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I have come across a need of storing runtime determined values in a SQL database.

For example, there is a GUI where a user can add new editable fields. So the user adds a field Name, chooses the value type String and fills in the value Arthur. Then the user adds a new field Money, chooses the value type Decimal and fills in the value 10.05.

As seen above, the user is able to add any fields with any value types.

My idea is to have a SQL table schema as follow:

  • FieldName (varchar) - eg. 'Money' or 'IsAlive'
  • FieldType (varchar) - eg 'Decimal' or 'Boolean'
  • FieldValue (varchar) - eg. '10.5' or '1'

This would mean that I can store any pre-defined data type in the table whether it's a string, boolean or long.

The problem is that I am not sure it's the best approach to cast those values to string and then cast again when reading from the table.

Another option would be to have a column of each type but that sounds even worse.

Does my approach to cast everything to string sounds sensible or should I try something else?

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    You just reinvented entity-attribute-value. – cbojar May 27 '15 at 21:39
  • This sounds like an inner-platform effect problem. Depending on the details, consider allowing the GUI to execute ALTER TABLE statements (with certain limits, of course) and add fields to the actual table. – Darien May 28 '15 at 4:30
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It all boils down to whether these extra fields will need to be searchable, as well as whether you are going to have few rows (hundreds) or many rows (hundreds of thousands.)

You see, the string "1000" compares below the string "900", so any search for a number will have to be be implemented using a full table scan. Plus, obtaining rows sorted by a user defined numeric field will need to be implemented by loading all the rows into memory, converting the strings to numbers, and sorting the rows in memory by comparing the numbers. Which is something you do not want to do if you have hundreds of thousands of records.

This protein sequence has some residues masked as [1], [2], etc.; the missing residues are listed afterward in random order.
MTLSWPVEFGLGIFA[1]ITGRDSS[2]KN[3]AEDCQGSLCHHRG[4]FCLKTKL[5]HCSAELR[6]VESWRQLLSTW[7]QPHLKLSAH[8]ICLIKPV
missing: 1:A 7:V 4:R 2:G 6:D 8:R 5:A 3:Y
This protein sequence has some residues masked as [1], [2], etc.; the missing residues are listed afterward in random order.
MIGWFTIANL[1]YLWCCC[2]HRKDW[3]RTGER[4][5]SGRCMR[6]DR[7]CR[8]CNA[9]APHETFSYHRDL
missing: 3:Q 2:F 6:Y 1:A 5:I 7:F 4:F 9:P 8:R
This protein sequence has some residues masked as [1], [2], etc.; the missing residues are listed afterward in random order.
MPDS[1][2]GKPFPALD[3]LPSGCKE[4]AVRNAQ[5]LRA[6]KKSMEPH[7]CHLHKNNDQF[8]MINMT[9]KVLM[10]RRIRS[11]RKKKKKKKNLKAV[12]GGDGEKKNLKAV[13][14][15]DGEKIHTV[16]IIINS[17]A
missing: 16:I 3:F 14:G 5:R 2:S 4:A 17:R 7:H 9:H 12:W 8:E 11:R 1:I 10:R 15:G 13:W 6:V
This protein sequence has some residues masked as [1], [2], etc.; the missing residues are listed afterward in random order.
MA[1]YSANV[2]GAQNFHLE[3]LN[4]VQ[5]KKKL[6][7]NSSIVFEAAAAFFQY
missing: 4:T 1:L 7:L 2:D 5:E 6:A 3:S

So:

If your user-defined fields are not going to need to be searchable, or if you are only going to have a few rows, (so full table scan is acceptable,) then casting to string should be fine. As a matter of fact, you do not even need to go with a name-type-value table, you can just add one long text field to one of your existing tables, and this text field can contain all your sub-fields together, encoded in XML or JSON.

However, if these user defined fields need to be searchable AND there is a possibility that you might have many rows, then this approach will not work. What you can do in this case, is have a name-value table for all strings, a name-value table for all integers, a name-value table for all floats, etc.

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  • Hm, it seems I am somewhere in the middle. I need those values to be only settable and gettable. So no search is needed. However, the numbers of rows might grow with time to thousands. – Arturs Vancans May 27 '15 at 22:57
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    From what you are saying you are not somewhere in the middle, because you do not need search, so the number of rows that you expect to have is irrelevant. The number of rows would matter only if searching and sorting was important. – Mike Nakis May 28 '15 at 7:02

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